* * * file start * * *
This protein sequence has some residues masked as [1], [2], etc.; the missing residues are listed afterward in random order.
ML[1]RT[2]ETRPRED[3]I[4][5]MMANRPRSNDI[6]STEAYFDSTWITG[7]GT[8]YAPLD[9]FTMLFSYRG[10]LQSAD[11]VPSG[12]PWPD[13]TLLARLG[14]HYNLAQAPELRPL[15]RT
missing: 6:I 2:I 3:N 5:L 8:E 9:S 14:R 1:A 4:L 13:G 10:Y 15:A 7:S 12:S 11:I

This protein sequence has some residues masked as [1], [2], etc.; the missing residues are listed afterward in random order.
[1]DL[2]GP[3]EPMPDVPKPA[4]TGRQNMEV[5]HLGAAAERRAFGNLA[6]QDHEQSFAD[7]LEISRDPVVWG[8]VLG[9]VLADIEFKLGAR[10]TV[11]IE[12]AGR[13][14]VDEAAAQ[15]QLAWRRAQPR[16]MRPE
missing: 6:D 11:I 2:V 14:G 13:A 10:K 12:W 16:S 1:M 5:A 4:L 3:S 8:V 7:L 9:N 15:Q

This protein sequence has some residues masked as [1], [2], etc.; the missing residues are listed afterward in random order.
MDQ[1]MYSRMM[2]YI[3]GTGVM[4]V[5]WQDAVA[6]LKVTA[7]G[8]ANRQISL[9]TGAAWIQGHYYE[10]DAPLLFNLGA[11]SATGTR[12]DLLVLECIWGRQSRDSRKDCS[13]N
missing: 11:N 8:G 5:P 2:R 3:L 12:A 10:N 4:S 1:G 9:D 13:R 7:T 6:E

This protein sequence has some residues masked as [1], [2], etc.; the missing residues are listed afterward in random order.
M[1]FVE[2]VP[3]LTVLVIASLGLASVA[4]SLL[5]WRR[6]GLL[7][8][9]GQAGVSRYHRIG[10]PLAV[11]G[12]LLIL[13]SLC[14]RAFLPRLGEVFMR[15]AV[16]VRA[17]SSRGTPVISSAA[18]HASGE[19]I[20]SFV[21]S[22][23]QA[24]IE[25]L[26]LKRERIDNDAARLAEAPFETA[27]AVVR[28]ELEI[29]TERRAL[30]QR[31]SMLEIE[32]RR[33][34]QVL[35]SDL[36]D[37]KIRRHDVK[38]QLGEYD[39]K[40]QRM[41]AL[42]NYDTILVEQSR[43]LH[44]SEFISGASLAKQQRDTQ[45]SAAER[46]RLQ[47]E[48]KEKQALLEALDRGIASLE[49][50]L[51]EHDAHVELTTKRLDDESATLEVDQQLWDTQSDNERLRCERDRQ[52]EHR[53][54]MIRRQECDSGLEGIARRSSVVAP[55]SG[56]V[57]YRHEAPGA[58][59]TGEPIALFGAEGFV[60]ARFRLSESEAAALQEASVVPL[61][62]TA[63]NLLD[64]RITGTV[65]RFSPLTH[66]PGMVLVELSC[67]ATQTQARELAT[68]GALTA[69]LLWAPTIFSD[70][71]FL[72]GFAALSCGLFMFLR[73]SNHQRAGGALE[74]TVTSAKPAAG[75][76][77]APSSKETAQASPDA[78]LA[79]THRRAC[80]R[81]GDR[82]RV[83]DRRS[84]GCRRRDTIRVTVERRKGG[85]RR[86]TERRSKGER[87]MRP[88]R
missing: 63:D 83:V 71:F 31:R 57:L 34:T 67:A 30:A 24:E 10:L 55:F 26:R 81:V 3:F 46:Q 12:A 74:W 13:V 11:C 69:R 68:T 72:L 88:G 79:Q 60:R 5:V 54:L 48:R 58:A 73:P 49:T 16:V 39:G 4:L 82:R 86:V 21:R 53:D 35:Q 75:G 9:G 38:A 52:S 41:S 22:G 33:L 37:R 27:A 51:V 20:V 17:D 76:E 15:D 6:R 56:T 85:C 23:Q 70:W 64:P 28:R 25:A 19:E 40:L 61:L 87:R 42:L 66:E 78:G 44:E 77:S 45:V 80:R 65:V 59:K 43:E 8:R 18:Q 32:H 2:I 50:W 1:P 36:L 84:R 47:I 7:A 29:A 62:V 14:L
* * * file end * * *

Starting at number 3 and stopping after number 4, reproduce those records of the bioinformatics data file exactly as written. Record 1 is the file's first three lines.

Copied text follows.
This protein sequence has some residues masked as [1], [2], etc.; the missing residues are listed afterward in random order.
MDQ[1]MYSRMM[2]YI[3]GTGVM[4]V[5]WQDAVA[6]LKVTA[7]G[8]ANRQISL[9]TGAAWIQGHYYE[10]DAPLLFNLGA[11]SATGTR[12]DLLVLECIWGRQSRDSRKDCS[13]N
missing: 11:N 8:G 5:P 2:R 3:L 12:A 10:N 4:S 1:G 9:D 13:R 7:T 6:E

This protein sequence has some residues masked as [1], [2], etc.; the missing residues are listed afterward in random order.
M[1]FVE[2]VP[3]LTVLVIASLGLASVA[4]SLL[5]WRR[6]GLL[7][8][9]GQAGVSRYHRIG[10]PLAV[11]G[12]LLIL[13]SLC[14]RAFLPRLGEVFMR[15]AV[16]VRA[17]SSRGTPVISSAA[18]HASGE[19]I[20]SFV[21]S[22][23]QA[24]IE[25]L[26]LKRERIDNDAARLAEAPFETA[27]AVVR[28]ELEI[29]TERRAL[30]QR[31]SMLEIE[32]RR[33][34]QVL[35]SDL[36]D[37]KIRRHDVK[38]QLGEYD[39]K[40]QRM[41]AL[42]NYDTILVEQSR[43]LH[44]SEFISGASLAKQQRDTQ[45]SAAER[46]RLQ[47]E[48]KEKQALLEALDRGIASLE[49][50]L[51]EHDAHVELTTKRLDDESATLEVDQQLWDTQSDNERLRCERDRQ[52]EHR[53][54]MIRRQECDSGLEGIARRSSVVAP[55]SG[56]V[57]YRHEAPGA[58][59]TGEPIALFGAEGFV[60]ARFRLSESEAAALQEASVVPL[61][62]TA[63]NLLD[64]RITGTV[65]RFSPLTH[66]PGMVLVELSC[67]ATQTQARELAT[68]GALTA[69]LLWAPTIFSD[70][71]FL[72]GFAALSCGLFMFLR[73]SNHQRAGGALE[74]TVTSAKPAAG[75][76][77]APSSKETAQASPDA[78]LA[79]THRRAC[80]R[81]GDR[82]RV[83]DRRS[84]GCRRRDTIRVTVERRKGG[85]RR[86]TERRSKGER[87]MRP[88]R
missing: 63:D 83:V 71:F 31:R 57:L 34:T 67:A 30:A 24:E 10:L 55:F 26:R 81:V 3:F 46:Q 12:A 74:W 13:V 11:C 69:R 68:T 72:L 88:G 79:Q 60:R 5:V 54:L 48:R 58:A 73:P 49:T 16:V 39:G 4:L 82:R 86:V 21:R 53:D 35:Q 75:G 9:G 38:A 52:S 41:S 22:G 33:L 37:R 27:A 51:V 20:V 17:D 76:E 15:D 6:R 56:T 85:C 23:Q 70:W 64:P 28:R 25:A 19:E 40:L 61:L 87:R 42:L 66:E 78:G 44:E 77:S 45:V 80:R 65:V 59:K 43:E 8:R 18:Q 32:H 2:I 50:W 1:P 36:L 84:R 47:I 7:A 29:A 62:V 14:L